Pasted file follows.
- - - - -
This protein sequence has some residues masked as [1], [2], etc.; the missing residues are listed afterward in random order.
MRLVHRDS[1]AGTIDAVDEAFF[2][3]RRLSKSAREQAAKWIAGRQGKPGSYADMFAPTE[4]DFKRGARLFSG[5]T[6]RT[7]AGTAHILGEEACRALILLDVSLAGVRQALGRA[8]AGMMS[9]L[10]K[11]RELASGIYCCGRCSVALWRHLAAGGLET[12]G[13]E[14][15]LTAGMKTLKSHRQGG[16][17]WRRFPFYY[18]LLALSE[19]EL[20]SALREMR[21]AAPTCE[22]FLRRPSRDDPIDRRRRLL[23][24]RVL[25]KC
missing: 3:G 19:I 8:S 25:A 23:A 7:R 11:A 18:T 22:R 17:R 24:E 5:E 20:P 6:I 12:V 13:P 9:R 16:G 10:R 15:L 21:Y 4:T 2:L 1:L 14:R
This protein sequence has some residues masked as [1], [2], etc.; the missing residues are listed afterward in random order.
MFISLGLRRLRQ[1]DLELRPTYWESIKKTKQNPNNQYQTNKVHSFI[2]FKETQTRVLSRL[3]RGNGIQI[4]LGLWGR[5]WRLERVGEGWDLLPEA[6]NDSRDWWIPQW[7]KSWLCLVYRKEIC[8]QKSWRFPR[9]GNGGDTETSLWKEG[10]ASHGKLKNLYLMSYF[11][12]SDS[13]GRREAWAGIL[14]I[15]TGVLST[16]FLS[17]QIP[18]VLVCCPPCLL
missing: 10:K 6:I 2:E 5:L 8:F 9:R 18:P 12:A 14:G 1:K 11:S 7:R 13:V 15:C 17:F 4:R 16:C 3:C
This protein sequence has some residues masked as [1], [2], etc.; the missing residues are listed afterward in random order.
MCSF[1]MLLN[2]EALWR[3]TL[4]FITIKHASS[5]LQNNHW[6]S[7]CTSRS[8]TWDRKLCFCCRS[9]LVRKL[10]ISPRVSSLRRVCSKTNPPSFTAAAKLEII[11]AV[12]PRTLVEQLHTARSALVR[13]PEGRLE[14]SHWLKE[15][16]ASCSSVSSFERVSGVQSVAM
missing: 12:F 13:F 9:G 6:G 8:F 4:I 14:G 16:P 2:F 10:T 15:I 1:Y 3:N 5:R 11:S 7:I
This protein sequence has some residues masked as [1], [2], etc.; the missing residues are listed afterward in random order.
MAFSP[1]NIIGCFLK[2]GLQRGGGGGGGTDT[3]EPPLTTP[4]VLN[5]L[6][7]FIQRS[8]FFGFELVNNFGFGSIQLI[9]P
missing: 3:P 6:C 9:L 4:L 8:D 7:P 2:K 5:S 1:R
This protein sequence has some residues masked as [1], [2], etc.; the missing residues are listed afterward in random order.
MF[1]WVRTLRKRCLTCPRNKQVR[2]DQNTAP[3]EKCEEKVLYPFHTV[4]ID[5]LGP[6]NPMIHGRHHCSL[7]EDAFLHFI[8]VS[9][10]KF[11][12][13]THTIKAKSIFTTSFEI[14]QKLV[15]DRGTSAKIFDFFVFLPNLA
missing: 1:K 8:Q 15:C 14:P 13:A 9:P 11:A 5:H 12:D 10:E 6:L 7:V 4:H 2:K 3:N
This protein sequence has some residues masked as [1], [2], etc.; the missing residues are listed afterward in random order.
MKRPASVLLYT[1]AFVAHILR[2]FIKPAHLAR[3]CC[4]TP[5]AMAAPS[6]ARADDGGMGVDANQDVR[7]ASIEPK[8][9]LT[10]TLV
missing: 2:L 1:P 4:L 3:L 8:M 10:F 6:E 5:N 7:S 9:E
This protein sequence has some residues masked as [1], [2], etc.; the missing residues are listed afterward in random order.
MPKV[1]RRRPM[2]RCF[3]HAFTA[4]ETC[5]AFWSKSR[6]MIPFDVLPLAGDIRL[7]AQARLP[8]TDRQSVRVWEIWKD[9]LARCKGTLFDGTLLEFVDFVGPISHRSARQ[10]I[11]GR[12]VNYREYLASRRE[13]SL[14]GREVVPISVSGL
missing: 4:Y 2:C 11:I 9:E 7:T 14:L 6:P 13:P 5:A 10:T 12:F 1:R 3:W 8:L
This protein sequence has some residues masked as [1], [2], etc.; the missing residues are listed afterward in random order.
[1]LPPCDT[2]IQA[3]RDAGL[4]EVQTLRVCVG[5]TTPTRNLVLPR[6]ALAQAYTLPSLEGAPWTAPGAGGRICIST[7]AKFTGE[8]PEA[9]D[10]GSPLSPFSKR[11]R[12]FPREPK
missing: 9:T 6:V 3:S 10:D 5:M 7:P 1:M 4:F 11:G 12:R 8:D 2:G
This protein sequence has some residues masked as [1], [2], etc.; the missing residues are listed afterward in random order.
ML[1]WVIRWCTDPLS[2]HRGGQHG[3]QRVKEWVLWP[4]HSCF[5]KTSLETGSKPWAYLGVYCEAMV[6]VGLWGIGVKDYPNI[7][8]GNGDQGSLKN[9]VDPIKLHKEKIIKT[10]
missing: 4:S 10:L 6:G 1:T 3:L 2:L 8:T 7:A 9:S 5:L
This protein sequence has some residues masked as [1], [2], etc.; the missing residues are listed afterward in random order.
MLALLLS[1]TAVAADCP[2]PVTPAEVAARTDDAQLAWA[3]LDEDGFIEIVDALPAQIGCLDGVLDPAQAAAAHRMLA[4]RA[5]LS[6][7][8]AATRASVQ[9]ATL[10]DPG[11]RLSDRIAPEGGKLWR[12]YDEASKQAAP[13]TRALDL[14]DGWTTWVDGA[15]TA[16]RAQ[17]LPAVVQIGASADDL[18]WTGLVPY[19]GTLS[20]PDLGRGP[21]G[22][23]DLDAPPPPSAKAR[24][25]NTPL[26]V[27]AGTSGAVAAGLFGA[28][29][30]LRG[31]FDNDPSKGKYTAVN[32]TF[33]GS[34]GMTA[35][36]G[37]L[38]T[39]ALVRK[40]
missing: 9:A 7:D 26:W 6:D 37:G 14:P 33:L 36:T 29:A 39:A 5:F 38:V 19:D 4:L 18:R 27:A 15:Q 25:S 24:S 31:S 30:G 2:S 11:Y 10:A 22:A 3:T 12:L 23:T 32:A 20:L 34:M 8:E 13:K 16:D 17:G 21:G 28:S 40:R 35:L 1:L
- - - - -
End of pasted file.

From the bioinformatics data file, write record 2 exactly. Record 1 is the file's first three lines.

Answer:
This protein sequence has some residues masked as [1], [2], etc.; the missing residues are listed afterward in random order.
MFISLGLRRLRQ[1]DLELRPTYWESIKKTKQNPNNQYQTNKVHSFI[2]FKETQTRVLSRL[3]RGNGIQI[4]LGLWGR[5]WRLERVGEGWDLLPEA[6]NDSRDWWIPQW[7]KSWLCLVYRKEIC[8]QKSWRFPR[9]GNGGDTETSLWKEG[10]ASHGKLKNLYLMSYF[11][12]SDS[13]GRREAWAGIL[14]I[15]TGVLST[16]FLS[17]QIP[18]VLVCCPPCLL
missing: 10:K 6:I 2:E 5:L 8:F 9:R 18:P 12:A 14:G 1:K 11:S 7:R 13:V 15:C 17:F 4:R 16:C 3:C